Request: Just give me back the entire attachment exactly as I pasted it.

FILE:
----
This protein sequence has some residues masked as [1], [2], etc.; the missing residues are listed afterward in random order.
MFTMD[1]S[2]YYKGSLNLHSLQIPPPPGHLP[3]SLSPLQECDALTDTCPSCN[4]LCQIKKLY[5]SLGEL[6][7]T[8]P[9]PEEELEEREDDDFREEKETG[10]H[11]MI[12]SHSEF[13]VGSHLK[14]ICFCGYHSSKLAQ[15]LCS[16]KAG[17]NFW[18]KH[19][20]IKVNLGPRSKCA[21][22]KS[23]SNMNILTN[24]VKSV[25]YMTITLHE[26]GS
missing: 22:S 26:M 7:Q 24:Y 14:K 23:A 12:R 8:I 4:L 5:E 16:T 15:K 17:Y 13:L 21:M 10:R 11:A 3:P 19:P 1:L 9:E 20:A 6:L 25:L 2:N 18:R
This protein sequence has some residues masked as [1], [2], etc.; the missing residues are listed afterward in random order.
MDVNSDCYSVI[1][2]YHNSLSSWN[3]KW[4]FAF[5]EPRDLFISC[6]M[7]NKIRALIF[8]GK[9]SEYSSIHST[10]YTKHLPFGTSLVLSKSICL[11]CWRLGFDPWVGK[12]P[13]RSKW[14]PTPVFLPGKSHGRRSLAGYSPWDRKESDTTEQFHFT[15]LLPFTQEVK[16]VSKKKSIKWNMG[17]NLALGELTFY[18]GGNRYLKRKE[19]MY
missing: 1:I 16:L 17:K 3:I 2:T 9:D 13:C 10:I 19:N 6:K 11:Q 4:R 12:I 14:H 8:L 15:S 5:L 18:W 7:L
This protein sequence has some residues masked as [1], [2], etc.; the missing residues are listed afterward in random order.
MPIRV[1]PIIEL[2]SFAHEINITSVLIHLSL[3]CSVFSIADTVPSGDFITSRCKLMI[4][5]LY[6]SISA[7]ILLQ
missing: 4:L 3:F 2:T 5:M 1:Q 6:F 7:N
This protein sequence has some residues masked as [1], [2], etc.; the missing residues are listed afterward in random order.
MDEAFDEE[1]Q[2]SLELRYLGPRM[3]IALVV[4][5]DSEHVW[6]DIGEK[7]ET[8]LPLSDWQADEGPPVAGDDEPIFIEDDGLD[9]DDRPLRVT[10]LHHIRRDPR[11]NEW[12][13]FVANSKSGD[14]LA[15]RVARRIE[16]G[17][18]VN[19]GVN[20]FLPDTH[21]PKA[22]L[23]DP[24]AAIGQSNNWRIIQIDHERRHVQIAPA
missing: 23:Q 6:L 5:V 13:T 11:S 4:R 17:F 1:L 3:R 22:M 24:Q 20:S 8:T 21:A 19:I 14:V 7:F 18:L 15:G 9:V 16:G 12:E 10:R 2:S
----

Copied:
This protein sequence has some residues masked as [1], [2], etc.; the missing residues are listed afterward in random order.
MFTMD[1]S[2]YYKGSLNLHSLQIPPPPGHLP[3]SLSPLQECDALTDTCPSCN[4]LCQIKKLY[5]SLGEL[6][7]T[8]P[9]PEEELEEREDDDFREEKETG[10]H[11]MI[12]SHSEF[13]VGSHLK[14]ICFCGYHSSKLAQ[15]LCS[16]KAG[17]NFW[18]KH[19][20]IKVNLGPRSKCA[21][22]KS[23]SNMNILTN[24]VKSV[25]YMTITLHE[26]GS
missing: 22:S 26:M 7:Q 24:Y 14:K 23:A 12:R 8:I 4:L 5:E 16:T 15:K 17:Y 13:L 21:M 10:R 11:A 3:P 19:P 1:L 9:E 20:A 6:L 25:L 2:N 18:R
This protein sequence has some residues masked as [1], [2], etc.; the missing residues are listed afterward in random order.
MDVNSDCYSVI[1][2]YHNSLSSWN[3]KW[4]FAF[5]EPRDLFISC[6]M[7]NKIRALIF[8]GK[9]SEYSSIHST[10]YTKHLPFGTSLVLSKSICL[11]CWRLGFDPWVGK[12]P[13]RSKW[14]PTPVFLPGKSHGRRSLAGYSPWDRKESDTTEQFHFT[15]LLPFTQEVK[16]VSKKKSIKWNMG[17]NLALGELTFY[18]GGNRYLKRKE[19]MY
missing: 1:I 16:L 17:K 3:I 2:T 9:D 13:C 10:I 19:N 6:K 11:Q 4:R 12:I 14:H 8:L 15:S 5:L 18:W 7:L
This protein sequence has some residues masked as [1], [2], etc.; the missing residues are listed afterward in random order.
MPIRV[1]PIIEL[2]SFAHEINITSVLIHLSL[3]CSVFSIADTVPSGDFITSRCKLMI[4][5]LY[6]SISA[7]ILLQ
missing: 4:L 3:F 2:T 5:M 1:Q 6:F 7:N
This protein sequence has some residues masked as [1], [2], etc.; the missing residues are listed afterward in random order.
MDEAFDEE[1]Q[2]SLELRYLGPRM[3]IALVV[4][5]DSEHVW[6]DIGEK[7]ET[8]LPLSDWQADEGPPVAGDDEPIFIEDDGLD[9]DDRPLRVT[10]LHHIRRDPR[11]NEW[12][13]FVANSKSGD[14]LA[15]RVARRIE[16]G[17][18]VN[19]GVN[20]FLPDTH[21]PKA[22]L[23]DP[24]AAIGQSNNWRIIQIDHERRHVQIAPA
missing: 23:Q 6:L 5:V 13:T 11:S 4:R 17:F 1:L 3:R 22:M 24:Q 20:S 8:T 21:A 19:I 14:V 7:F 18:L 15:G 9:V 16:G 12:E 10:R 2:S